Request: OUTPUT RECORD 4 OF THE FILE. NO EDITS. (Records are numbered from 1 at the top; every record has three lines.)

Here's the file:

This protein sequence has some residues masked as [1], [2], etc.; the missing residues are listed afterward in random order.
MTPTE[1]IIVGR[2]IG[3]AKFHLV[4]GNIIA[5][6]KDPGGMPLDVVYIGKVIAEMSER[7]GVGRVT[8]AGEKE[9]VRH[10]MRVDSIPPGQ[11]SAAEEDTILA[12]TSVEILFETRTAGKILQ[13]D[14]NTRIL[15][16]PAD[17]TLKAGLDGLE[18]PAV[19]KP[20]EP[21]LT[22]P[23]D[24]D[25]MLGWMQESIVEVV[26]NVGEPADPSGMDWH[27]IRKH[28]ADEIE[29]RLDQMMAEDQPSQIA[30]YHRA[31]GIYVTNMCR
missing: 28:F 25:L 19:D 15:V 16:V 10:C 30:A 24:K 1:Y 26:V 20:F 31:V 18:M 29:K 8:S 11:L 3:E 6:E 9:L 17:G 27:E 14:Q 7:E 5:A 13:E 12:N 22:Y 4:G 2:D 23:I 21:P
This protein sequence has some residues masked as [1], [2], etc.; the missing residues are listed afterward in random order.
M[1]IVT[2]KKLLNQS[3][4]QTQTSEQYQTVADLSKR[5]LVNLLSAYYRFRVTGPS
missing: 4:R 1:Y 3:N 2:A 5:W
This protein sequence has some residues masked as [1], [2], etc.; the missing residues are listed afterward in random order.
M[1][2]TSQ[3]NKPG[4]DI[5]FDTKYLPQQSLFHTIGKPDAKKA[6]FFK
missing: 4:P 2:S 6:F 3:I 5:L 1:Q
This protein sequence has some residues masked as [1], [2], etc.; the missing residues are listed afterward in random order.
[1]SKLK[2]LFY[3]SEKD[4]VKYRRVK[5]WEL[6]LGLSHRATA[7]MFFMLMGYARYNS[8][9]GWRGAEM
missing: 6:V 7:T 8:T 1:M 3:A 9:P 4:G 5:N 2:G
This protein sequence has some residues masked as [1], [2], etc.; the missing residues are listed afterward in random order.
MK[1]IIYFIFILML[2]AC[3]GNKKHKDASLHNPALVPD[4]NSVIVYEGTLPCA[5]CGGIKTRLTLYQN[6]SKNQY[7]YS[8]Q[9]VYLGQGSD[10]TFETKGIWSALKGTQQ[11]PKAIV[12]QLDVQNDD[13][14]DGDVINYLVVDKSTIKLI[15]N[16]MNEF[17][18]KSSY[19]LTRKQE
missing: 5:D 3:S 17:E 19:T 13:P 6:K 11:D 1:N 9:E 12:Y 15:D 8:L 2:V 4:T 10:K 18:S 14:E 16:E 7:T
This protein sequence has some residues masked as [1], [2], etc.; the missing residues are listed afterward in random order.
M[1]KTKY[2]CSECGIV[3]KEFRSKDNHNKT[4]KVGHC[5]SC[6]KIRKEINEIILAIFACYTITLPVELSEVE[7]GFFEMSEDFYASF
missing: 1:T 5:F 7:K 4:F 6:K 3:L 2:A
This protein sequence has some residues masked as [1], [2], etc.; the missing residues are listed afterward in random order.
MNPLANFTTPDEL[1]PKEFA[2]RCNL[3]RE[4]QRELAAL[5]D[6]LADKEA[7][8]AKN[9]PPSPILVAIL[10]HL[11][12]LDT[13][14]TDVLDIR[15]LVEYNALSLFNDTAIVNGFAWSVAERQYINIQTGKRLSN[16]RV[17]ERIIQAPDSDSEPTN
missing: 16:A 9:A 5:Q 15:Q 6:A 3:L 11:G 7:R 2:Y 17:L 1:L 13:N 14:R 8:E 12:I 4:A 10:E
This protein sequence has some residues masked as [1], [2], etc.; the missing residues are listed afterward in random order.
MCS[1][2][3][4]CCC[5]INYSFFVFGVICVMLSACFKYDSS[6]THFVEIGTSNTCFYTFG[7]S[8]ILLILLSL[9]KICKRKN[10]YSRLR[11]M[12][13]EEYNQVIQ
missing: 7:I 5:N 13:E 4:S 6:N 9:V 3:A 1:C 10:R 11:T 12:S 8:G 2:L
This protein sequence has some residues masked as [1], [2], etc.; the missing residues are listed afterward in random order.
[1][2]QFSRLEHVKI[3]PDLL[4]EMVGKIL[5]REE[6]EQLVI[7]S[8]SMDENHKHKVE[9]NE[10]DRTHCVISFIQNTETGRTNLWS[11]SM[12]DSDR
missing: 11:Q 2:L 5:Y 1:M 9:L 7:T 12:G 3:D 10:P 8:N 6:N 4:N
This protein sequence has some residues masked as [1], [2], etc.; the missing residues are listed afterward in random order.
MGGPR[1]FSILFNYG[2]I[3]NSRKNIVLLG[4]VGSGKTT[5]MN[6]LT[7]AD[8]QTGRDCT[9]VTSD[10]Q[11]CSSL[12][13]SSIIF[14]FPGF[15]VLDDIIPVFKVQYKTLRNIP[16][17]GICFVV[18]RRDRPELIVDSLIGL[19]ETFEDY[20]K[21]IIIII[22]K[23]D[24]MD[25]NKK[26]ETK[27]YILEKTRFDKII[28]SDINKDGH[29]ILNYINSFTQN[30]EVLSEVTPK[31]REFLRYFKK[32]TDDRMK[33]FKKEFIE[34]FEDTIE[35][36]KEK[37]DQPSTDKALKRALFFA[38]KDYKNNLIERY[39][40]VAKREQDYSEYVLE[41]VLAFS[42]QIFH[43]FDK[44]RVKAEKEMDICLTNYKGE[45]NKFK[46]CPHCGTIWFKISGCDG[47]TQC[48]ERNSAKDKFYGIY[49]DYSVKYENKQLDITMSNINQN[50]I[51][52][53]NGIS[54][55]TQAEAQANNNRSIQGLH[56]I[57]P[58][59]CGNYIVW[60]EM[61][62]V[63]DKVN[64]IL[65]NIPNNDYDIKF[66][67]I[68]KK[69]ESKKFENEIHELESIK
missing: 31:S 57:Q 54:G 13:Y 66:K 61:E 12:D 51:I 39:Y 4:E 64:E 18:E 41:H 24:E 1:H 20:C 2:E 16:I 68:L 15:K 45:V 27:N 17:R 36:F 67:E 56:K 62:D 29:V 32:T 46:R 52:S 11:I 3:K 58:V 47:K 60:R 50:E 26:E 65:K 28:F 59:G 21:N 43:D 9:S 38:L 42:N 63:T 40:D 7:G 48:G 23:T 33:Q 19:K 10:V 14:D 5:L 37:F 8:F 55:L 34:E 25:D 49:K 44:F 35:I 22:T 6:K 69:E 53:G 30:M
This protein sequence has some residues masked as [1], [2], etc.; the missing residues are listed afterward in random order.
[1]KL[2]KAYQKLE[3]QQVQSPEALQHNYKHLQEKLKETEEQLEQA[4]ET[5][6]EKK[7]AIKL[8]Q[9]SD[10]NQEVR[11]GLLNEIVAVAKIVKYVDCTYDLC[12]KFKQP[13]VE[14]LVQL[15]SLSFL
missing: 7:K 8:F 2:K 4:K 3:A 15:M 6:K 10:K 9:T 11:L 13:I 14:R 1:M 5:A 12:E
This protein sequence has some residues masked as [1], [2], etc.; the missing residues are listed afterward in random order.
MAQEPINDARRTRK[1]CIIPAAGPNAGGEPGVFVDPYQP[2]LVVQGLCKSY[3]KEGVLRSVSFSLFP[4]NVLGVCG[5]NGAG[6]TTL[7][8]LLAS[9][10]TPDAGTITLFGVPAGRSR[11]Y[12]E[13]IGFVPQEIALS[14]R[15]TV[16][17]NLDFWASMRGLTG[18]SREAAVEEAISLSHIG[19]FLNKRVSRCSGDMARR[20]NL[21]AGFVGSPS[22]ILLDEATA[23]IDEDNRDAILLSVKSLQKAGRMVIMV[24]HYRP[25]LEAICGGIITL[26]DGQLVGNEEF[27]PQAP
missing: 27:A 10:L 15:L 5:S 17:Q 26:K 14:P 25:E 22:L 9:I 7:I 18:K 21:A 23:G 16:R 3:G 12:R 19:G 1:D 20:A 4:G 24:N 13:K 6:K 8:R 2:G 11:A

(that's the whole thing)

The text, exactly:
This protein sequence has some residues masked as [1], [2], etc.; the missing residues are listed afterward in random order.
[1]SKLK[2]LFY[3]SEKD[4]VKYRRVK[5]WEL[6]LGLSHRATA[7]MFFMLMGYARYNS[8][9]GWRGAEM
missing: 6:V 7:T 8:T 1:M 3:A 9:P 4:G 5:N 2:G